The Austin Chronicle discusses the origins of Texas' Substance Abuse Felony Punishment Facilities (SAFPF) in it's latest edition. The article provides an interesting overview of Texas' treatment prisons which is particularly important given the current focus on prison alternatives. Despite, the current dialogue around diversion, Texas still expanded prison capacity in recent years through SAFPF and other in prison treatment programs.
According to the Texas Department of Criminal Justice (TDCJ), SAFPF are an intensive six-month therapeutic community program (nine-month program for offenders with special needs) for offenders who are sentenced by a judge as a condition of community supervision or as a modification of parole/community supervision.
The Senate Criminal Justice committee will meet this fall to discuss the legislative appropriations to in prison treatment programs administered in SAFPF lock ups. During 2007 the Legislature appropriated $234 million to TDCJ as a part of a prison expansion initiative. The state proposes to increase SAFPF funding by $63.1 million during 2008-09. Vendors like the Chicago based Gateway Foundation manage lucrative contracts with TDCJ to run SAFPF programs.
Currently, TDCJ contracts with Gateway to run the Ellen Halbert Unit in Burnet County. As with many private prison contracts there are reports of mismanagement and abuse at the Halbert Unit. As a result the Senate Criminal Justice committee will to discuss the lockups and the monies allocated to them. The Chronicle states that SAFPF prisoners collected testimonies to disclose their experiences in the correctional facilities. According to the testimonies of former prisoners:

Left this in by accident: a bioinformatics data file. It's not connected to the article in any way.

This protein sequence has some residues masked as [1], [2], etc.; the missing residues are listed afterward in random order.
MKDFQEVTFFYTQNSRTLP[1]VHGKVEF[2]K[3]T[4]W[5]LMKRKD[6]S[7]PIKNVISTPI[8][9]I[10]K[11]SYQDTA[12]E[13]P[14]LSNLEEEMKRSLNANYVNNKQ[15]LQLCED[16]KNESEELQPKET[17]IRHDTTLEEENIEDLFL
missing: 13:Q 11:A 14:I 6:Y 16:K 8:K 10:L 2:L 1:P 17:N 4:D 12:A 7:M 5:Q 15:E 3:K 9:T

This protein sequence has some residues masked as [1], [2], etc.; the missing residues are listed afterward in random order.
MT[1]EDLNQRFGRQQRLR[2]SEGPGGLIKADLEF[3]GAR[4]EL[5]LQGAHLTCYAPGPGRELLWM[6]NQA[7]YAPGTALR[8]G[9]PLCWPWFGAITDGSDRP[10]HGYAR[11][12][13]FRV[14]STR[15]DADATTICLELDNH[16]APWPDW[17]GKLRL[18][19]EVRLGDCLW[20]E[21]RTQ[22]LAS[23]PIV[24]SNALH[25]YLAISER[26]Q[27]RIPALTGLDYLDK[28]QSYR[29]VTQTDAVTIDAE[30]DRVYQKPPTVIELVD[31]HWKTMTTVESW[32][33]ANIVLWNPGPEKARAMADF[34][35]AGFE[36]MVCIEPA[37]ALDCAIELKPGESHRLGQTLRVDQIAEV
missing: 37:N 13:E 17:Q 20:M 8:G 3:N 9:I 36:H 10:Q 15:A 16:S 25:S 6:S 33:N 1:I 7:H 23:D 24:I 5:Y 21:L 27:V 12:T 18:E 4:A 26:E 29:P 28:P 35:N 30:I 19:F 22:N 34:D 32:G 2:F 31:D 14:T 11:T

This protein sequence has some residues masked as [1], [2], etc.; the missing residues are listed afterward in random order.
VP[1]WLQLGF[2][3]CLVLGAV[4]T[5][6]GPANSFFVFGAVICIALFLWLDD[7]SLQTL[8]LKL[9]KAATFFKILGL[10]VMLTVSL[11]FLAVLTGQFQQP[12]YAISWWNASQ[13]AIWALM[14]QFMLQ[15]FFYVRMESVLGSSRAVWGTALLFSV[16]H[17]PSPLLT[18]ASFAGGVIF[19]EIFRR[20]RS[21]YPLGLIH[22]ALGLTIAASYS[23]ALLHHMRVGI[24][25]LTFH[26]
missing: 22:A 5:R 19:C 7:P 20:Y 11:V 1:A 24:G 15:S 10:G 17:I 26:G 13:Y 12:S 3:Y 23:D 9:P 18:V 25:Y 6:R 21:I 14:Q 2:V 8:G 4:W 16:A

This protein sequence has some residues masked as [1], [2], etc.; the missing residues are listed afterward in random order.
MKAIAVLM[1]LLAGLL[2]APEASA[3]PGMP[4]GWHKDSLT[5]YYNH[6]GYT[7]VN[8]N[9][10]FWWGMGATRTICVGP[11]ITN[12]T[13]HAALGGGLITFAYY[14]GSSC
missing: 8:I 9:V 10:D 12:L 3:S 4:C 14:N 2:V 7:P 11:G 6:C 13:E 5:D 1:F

the SAFPF program – in theory a substance-abuse treatment alternative to hard prison time – instead relies heavily on dubious forms of psychological and physical abuse. Several inmates describe a group punishment known as "tighthouse," during which inmates are forced to sit upright in plastic chairs, unmoving and silent, for as long as 16 hours a day and for weeks to months on end – a "mind-crushing" form of cruelty that has resulted in mental breakdowns and suicide attempts.
The September hearing should provide an interesting overview of the current state of SAFPF lock ups and other in prison treatment programs. We'll be sure to keep you posted!